In our city we have good and bad sitting at the same table, tolerating each other. There are times the lines get blurred. An example is when a tourist falls prey to a scam so smoothly executed it attracts almost no attention.
A local will strike up a conversation with a tourist, and without asking for money, talk about a baby needing to be fed.
They then enter a shop where he will take a big tin of baby formula and the tourist pays for the formula.
As there are no prices on the products, here the scam goes into full swing. R550 gets paid for a tin of formula milk. The local thanks the tourist, goes off with the baby formula, and about 15 minutes later, returns with the milk. It is handed back to the shopkeeper, who gives the local his cut of the deal.
The scam involves many products but formula milk is most popular. The tourists have no idea they and their goodwill have been abused and taken for a ride.
Most of these type of transactions take place in Long Street.
Moving on, I want to share the most horrendous incident I came upon.
Last Tuesday I met a homeless teenager outside the train station. During our conversation, she lifted her top and showed me an open hole on the side of her body (I thought she was going to show me a tattoo or something).
Inside the wound were worms crawling! I kid you not!
I was so horrified. Shocked that she even called them “wurmpies” like they were her pets. When I spoke to people in the area about her, they told me she was well known and had had the worms for some time. What bothers me is nobody really worries about her.
Talking about being horrified, I came face to face with greed from a place I never expected. The rental for my room was initially agreed on at R1500 a month. A few days later I was informed that the room rent is actually R2500. I’m told I should get a roommate if I can’t pay it by myself. My room has now become four walls of misery. All I think of these days is rent money - Nightmare on Harrington Street.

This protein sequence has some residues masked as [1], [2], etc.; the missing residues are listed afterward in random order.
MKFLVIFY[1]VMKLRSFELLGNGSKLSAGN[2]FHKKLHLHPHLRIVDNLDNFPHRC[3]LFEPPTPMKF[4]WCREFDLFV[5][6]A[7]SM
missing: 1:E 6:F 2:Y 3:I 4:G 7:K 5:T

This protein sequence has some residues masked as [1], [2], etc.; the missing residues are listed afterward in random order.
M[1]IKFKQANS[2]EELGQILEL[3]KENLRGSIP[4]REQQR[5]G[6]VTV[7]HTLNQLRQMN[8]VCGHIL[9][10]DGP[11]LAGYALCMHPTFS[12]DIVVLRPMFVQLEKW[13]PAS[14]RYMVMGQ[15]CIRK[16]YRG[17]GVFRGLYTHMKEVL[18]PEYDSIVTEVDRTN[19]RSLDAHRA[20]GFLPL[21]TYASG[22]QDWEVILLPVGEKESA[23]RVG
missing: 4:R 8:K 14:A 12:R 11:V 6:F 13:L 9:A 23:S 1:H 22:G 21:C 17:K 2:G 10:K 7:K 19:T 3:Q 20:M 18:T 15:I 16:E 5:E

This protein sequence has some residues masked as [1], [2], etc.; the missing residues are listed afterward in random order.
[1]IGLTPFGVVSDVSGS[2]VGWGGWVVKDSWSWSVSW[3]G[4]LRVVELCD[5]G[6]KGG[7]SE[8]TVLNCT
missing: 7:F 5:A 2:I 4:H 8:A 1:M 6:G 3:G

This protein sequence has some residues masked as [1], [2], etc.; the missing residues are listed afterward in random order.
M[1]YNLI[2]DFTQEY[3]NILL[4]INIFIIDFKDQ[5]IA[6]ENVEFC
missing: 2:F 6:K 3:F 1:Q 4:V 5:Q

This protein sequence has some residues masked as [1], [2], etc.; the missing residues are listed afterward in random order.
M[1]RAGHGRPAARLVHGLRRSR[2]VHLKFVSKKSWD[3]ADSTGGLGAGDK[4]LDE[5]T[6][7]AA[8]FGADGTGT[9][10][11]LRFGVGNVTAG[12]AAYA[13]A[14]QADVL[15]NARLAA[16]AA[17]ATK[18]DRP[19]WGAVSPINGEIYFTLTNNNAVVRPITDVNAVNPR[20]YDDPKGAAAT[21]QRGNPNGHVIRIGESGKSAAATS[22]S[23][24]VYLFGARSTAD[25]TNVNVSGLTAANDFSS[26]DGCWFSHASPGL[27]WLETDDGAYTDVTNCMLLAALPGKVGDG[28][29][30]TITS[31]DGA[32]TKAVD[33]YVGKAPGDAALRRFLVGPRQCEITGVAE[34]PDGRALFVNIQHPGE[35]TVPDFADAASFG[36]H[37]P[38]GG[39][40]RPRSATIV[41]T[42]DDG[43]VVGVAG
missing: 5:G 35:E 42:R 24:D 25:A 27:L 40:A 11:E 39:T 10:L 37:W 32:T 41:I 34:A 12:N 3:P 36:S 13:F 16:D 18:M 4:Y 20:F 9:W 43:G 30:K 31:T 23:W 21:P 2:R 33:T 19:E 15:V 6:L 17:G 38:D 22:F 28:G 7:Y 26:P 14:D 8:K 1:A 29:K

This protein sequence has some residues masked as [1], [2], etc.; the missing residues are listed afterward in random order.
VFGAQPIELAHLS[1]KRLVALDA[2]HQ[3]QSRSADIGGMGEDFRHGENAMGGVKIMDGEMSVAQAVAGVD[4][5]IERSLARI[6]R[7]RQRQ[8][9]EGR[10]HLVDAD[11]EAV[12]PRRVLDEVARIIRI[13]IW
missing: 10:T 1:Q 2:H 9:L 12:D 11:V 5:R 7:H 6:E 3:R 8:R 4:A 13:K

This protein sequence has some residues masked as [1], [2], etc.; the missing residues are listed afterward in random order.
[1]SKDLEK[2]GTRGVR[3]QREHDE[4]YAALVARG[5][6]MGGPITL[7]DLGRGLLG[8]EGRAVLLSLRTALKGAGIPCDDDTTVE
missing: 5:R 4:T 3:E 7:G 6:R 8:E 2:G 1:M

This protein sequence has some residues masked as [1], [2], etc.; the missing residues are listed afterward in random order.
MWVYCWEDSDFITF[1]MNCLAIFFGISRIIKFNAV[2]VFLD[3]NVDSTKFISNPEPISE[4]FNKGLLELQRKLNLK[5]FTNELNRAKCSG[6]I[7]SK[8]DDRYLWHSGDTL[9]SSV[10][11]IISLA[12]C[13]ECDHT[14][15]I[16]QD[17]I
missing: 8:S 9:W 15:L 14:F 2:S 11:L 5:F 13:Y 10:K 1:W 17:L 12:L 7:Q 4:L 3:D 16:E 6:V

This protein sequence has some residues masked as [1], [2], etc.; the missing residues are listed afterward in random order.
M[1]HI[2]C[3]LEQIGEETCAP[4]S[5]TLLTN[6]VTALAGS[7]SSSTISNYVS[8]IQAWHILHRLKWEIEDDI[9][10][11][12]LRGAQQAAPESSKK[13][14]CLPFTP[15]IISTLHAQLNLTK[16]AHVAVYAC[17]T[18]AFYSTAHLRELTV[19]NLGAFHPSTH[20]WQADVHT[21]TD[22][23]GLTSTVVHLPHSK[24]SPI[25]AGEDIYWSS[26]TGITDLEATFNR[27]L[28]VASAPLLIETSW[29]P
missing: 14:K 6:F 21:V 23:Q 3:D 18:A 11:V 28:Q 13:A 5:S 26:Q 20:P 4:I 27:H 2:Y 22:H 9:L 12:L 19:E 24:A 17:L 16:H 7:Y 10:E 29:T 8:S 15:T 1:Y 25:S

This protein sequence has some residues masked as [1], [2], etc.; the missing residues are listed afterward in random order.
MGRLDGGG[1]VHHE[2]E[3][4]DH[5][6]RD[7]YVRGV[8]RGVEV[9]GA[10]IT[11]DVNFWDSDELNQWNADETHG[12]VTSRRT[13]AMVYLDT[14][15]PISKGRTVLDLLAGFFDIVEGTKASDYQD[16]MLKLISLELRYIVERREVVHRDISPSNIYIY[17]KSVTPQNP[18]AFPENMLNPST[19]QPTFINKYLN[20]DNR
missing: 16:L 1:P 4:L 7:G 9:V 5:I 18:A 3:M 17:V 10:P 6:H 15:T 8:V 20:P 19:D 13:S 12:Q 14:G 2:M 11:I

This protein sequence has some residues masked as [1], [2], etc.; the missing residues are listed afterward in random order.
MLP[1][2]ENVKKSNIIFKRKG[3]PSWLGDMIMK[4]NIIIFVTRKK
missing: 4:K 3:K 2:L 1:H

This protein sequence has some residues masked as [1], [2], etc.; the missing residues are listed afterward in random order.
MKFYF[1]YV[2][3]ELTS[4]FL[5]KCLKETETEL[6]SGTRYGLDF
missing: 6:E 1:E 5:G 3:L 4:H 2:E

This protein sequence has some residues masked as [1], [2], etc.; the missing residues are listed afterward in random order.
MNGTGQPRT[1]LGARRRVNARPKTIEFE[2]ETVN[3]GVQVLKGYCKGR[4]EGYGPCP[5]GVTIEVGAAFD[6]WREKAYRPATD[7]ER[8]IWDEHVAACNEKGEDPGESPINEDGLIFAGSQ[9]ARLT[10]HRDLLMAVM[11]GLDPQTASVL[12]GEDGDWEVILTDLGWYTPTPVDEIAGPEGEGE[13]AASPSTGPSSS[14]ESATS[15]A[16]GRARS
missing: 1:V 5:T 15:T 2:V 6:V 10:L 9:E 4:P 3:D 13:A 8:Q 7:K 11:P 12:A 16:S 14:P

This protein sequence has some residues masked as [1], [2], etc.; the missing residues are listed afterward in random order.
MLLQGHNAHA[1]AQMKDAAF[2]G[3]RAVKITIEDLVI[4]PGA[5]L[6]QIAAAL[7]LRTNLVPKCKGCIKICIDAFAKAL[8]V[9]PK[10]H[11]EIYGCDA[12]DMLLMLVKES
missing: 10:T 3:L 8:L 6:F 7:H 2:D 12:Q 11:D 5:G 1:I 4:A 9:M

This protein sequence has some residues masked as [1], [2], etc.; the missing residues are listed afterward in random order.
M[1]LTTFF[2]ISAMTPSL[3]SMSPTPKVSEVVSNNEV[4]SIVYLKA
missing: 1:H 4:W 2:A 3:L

Last night a man got stabbed outside my door.
It was not all doom and gloom the last seven days, however. I managed to take an 18-year old off the street and to a place of safety. It was after hours, and a few phone calls later the Central City Improvement District (CCID) took him to Youth Solutions Africa for the night. CCID fieldworker Headman Ncoko went out of his way to assist. Now and again, an angel smiles.
* Danny Oosthuizen is the #TheDignityProject ambassador. In his weekly daily column for the Cape Argus, he tackles the struggles homeless people face. Connect with Danny on Facebook and on Twitter @masekind3213 or via email: [email protected]
** The views expressed here are not necessarily those of Independent Newspapers.